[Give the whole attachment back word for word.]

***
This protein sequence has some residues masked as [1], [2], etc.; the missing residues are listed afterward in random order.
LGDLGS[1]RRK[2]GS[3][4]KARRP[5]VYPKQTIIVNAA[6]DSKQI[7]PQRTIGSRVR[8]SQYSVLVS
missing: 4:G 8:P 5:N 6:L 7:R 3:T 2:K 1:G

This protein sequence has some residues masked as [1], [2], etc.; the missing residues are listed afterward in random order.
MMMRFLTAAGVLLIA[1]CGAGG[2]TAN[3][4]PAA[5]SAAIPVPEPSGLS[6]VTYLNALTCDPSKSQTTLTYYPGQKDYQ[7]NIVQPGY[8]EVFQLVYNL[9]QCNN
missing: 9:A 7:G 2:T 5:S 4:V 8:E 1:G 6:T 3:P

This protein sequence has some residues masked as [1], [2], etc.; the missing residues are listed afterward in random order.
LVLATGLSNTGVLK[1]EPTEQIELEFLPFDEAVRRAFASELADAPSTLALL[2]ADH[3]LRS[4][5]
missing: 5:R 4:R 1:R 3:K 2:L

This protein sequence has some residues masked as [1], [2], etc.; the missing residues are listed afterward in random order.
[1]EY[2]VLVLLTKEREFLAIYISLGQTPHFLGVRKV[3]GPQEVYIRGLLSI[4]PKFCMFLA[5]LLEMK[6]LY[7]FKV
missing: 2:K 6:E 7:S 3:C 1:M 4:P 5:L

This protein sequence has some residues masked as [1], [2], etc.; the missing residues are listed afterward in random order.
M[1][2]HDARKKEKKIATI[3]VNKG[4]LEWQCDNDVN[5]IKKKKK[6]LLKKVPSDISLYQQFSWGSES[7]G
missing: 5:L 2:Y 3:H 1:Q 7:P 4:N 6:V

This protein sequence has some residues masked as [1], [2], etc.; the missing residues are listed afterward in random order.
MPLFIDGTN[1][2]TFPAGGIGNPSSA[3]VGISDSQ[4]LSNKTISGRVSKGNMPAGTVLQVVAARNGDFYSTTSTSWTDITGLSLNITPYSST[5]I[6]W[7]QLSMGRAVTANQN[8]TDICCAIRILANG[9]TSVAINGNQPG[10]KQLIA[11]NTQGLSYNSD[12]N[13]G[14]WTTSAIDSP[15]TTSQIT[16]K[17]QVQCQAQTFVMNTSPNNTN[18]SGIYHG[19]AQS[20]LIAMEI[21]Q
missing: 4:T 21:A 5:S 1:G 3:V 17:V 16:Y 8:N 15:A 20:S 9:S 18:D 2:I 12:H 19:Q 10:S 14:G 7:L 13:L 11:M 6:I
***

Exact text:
This protein sequence has some residues masked as [1], [2], etc.; the missing residues are listed afterward in random order.
LGDLGS[1]RRK[2]GS[3][4]KARRP[5]VYPKQTIIVNAA[6]DSKQI[7]PQRTIGSRVR[8]SQYSVLVS
missing: 4:G 8:P 5:N 6:L 7:R 3:T 2:K 1:G

This protein sequence has some residues masked as [1], [2], etc.; the missing residues are listed afterward in random order.
MMMRFLTAAGVLLIA[1]CGAGG[2]TAN[3][4]PAA[5]SAAIPVPEPSGLS[6]VTYLNALTCDPSKSQTTLTYYPGQKDYQ[7]NIVQPGY[8]EVFQLVYNL[9]QCNN
missing: 9:A 7:G 2:T 5:S 4:V 8:E 1:G 6:T 3:P

This protein sequence has some residues masked as [1], [2], etc.; the missing residues are listed afterward in random order.
LVLATGLSNTGVLK[1]EPTEQIELEFLPFDEAVRRAFASELADAPSTLALL[2]ADH[3]LRS[4][5]
missing: 5:R 4:R 1:R 3:K 2:L

This protein sequence has some residues masked as [1], [2], etc.; the missing residues are listed afterward in random order.
[1]EY[2]VLVLLTKEREFLAIYISLGQTPHFLGVRKV[3]GPQEVYIRGLLSI[4]PKFCMFLA[5]LLEMK[6]LY[7]FKV
missing: 2:K 6:E 7:S 3:C 1:M 4:P 5:L

This protein sequence has some residues masked as [1], [2], etc.; the missing residues are listed afterward in random order.
M[1][2]HDARKKEKKIATI[3]VNKG[4]LEWQCDNDVN[5]IKKKKK[6]LLKKVPSDISLYQQFSWGSES[7]G
missing: 5:L 2:Y 3:H 1:Q 7:P 4:N 6:V

This protein sequence has some residues masked as [1], [2], etc.; the missing residues are listed afterward in random order.
MPLFIDGTN[1][2]TFPAGGIGNPSSA[3]VGISDSQ[4]LSNKTISGRVSKGNMPAGTVLQVVAARNGDFYSTTSTSWTDITGLSLNITPYSST[5]I[6]W[7]QLSMGRAVTANQN[8]TDICCAIRILANG[9]TSVAINGNQPG[10]KQLIA[11]NTQGLSYNSD[12]N[13]G[14]WTTSAIDSP[15]TTSQIT[16]K[17]QVQCQAQTFVMNTSPNNTN[18]SGIYHG[19]AQS[20]LIAMEI[21]Q
missing: 4:T 21:A 5:S 1:G 3:V 17:V 16:Y 8:N 15:A 20:S 9:S 18:D 2:I 12:H 19:Q 10:S 14:G 7:L 13:L 11:M 6:I